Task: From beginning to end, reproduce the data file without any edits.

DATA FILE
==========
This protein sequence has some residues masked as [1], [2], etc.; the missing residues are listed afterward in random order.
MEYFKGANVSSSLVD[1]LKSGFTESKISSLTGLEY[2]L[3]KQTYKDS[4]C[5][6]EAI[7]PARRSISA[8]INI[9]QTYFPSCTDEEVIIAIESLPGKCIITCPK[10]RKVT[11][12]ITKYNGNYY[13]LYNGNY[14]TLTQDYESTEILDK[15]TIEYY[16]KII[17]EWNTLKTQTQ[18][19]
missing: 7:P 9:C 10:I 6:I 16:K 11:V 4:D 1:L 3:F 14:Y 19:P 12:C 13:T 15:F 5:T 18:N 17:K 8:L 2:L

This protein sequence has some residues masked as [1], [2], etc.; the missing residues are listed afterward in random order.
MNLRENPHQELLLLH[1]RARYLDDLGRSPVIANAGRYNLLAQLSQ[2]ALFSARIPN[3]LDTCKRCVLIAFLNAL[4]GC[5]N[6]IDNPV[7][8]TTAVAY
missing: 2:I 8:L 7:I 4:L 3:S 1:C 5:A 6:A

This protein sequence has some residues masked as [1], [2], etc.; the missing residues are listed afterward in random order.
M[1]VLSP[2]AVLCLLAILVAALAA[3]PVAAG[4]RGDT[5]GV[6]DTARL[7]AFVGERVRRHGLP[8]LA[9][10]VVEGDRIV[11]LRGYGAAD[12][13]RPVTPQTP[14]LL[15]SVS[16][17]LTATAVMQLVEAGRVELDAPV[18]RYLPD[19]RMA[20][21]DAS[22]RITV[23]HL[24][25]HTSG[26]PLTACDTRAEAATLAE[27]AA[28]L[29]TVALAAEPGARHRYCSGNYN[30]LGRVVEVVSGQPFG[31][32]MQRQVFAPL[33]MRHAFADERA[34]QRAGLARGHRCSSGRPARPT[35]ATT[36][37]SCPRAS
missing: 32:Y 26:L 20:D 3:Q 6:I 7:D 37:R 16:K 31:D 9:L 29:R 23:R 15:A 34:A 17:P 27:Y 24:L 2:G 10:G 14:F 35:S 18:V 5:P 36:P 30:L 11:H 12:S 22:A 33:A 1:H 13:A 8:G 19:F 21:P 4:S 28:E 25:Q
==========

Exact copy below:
This protein sequence has some residues masked as [1], [2], etc.; the missing residues are listed afterward in random order.
MEYFKGANVSSSLVD[1]LKSGFTESKISSLTGLEY[2]L[3]KQTYKDS[4]C[5][6]EAI[7]PARRSISA[8]INI[9]QTYFPSCTDEEVIIAIESLPGKCIITCPK[10]RKVT[11][12]ITKYNGNYY[13]LYNGNY[14]TLTQDYESTEILDK[15]TIEYY[16]KII[17]EWNTLKTQTQ[18][19]
missing: 7:P 9:C 10:I 6:I 16:K 11:V 4:D 1:L 3:F 14:Y 19:P 12:C 13:T 15:F 5:T 18:N 17:K 8:L 2:L

This protein sequence has some residues masked as [1], [2], etc.; the missing residues are listed afterward in random order.
MNLRENPHQELLLLH[1]RARYLDDLGRSPVIANAGRYNLLAQLSQ[2]ALFSARIPN[3]LDTCKRCVLIAFLNAL[4]GC[5]N[6]IDNPV[7][8]TTAVAY
missing: 2:I 8:L 7:I 4:L 3:S 1:C 5:A 6:A

This protein sequence has some residues masked as [1], [2], etc.; the missing residues are listed afterward in random order.
M[1]VLSP[2]AVLCLLAILVAALAA[3]PVAAG[4]RGDT[5]GV[6]DTARL[7]AFVGERVRRHGLP[8]LA[9][10]VVEGDRIV[11]LRGYGAAD[12][13]RPVTPQTP[14]LL[15]SVS[16][17]LTATAVMQLVEAGRVELDAPV[18]RYLPD[19]RMA[20][21]DAS[22]RITV[23]HL[24][25]HTSG[26]PLTACDTRAEAATLAE[27]AA[28]L[29]TVALAAEPGARHRYCSGNYN[30]LGRVVEVVSGQPFG[31][32]MQRQVFAPL[33]MRHAFADERA[34]QRAGLARGHRCSSGRPARPT[35]ATT[36][37]SCPRAS
missing: 32:Y 26:L 20:D 3:Q 6:I 7:D 37:R 16:K 31:D 9:L 29:R 23:R 15:A 34:A 17:P 27:Y 24:L 2:G 10:G 14:F 35:S 18:V 5:P 36:P 30:L 11:H 12:S 22:A 33:A 1:H 13:A 8:G 19:F 21:P 4:S 28:E 25:Q